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By Susan Valot
Excited riders waited on their BMX bicycles at the top of a YMCA track in Orange, Calif. Their front tires rested on a short, metal gate. They wore colorful helmets, long sleeves and long pants.
Kory Cook was one elite rider there. He barely missed going to the Olympic trials this year, partly because a crash last summer sent him flying through the air and into asphalt... on his shoulder. The 22-year-old said that a lot of people still don’t know what BMX racing is – something he hopes the Olympics will change.
"Whenever I tell anyone what I do, 'Oh, freestyle? Oh, X Games?'" Cook said. "No, BMX racing, you know what I mean? We race around a dirt track, you know. It’s an organized, it’s a race. It’s not freestyle. It’s not...we’re not doing backflips."
Long-time pro BMX trainer Mike Redman was the in-arena announcer for BMX at the 2008 Beijing Games. He said the sport has enjoyed much more exposure since he did it in the ‘70s.
"I was a sophomore in high school, and I had a coach come up to me and ask why I hadn’t showed up for baseball tryouts the day before." Redman said. "And I told him that I was going to concentrate exclusively on BMX racing. And he put his finger in my chest and told me how BMX wasn’t a sport."
Redman said he almost called that coach after the 2008 Games, the first year of BMX and the last for baseball in the Olympics. He said the 2008 Olympic exposure didn’t help much, because BMX only got a few minutes of TV coverage. He’s glad this year’s TV coverage will be more extensive and in primetime.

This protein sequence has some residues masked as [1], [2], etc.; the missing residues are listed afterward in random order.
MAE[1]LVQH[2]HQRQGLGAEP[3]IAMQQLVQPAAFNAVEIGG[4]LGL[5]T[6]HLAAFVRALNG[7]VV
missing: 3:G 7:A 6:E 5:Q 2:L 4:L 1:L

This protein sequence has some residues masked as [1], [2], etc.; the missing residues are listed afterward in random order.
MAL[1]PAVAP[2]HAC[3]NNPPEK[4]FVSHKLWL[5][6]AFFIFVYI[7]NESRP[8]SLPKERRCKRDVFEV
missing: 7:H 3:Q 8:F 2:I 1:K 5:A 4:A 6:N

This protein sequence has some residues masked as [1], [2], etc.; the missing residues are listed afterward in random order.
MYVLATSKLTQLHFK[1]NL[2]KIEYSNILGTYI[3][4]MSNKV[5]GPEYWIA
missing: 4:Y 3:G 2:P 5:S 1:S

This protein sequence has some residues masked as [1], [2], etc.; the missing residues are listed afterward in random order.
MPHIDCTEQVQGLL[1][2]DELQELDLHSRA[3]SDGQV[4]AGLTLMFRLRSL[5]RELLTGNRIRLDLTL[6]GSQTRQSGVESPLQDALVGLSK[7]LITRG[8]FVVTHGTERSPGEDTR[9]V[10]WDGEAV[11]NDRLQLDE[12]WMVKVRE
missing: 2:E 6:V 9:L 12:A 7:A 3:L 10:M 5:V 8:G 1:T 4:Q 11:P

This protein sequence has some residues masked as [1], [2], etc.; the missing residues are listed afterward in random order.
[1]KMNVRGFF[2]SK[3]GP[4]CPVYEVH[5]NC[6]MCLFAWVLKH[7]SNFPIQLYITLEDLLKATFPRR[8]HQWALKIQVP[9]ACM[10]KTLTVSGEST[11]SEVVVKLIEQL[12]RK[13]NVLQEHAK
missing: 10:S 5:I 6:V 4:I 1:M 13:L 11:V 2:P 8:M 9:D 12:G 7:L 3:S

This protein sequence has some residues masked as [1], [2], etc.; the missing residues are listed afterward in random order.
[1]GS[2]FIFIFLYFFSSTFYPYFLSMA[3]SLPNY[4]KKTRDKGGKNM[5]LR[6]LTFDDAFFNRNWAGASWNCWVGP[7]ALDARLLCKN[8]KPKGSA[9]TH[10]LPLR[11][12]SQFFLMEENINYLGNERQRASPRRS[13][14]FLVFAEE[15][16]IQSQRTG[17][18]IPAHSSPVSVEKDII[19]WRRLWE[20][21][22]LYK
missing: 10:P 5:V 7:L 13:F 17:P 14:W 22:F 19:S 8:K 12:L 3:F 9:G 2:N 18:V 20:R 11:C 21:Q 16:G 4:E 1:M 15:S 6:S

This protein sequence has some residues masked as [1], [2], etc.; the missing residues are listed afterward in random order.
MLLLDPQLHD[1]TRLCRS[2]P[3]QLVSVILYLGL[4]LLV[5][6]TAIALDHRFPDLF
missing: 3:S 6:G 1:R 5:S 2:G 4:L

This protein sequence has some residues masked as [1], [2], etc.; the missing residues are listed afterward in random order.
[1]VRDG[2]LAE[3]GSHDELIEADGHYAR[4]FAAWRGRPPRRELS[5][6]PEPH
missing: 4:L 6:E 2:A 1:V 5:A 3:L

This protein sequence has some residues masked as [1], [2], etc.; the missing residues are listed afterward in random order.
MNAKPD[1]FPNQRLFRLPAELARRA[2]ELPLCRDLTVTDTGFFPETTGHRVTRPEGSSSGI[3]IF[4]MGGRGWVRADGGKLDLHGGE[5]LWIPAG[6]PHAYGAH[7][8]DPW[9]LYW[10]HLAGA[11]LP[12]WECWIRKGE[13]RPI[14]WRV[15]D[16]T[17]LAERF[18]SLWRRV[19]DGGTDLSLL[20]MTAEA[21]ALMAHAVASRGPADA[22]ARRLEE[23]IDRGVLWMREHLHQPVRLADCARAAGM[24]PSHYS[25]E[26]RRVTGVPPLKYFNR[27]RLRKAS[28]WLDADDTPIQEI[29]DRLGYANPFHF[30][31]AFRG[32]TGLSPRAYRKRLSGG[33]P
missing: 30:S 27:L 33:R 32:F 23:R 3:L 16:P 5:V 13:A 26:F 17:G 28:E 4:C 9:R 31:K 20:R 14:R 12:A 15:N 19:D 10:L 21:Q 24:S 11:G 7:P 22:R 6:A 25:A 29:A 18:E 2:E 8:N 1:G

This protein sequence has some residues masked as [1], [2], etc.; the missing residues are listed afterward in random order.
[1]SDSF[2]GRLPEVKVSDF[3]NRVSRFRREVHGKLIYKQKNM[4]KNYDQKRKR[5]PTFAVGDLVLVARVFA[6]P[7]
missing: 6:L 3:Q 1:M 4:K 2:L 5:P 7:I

The BMX track at the Olympic Training Center near San Diego is an exact replica of the one racers will be using in London. It starts with a three-story drop, followed by monster hills and gnarly turns. U.S. National Coach James Herrera said it’s different from the track riders tackled four years ago.
"When they first rode the Beijing test event the year before the Olympics, everybody was petrified of that track," Herrera said. "They couldn’t believe how technical it was. And now, you know, they’re looking at that track and that’s the easy one. So it’s certainly progressing. I definitely think there’s a little bit more room for progression. You know, people are just getting better on their bikes."
Herrera said the size of the Olympic tracks also makes it more difficult for women to make it to the elite level because it takes a lot more strength to get over the jumps.
Brooke Crain is one of those women. She’s a 19-year-old who’s competing in her first Olympics, and she knows BMX injuries well.
"I’ve had five broken wrists," Crain said. "I broke my nose twice. I’ve had a separated shoulder. I’ve had dislocated shoulders. Fractured heel. Yeah. A lot of stuff."
Crain initially missed out on an Olympic spot, largely because of a crash. But right before the Summer Games, a rider who made the three-man, two-woman U.S. team went down during a training run on the California track. Coaches bumped up Crain to go to London. She said it's all worth it, despite the injuries.
"Because I love it," Crain said. "I mean, anything, if you love a sport so much, it doesn’t really matter you know. An injury just shows you were working hard."
This segment aired on August 4, 2012.
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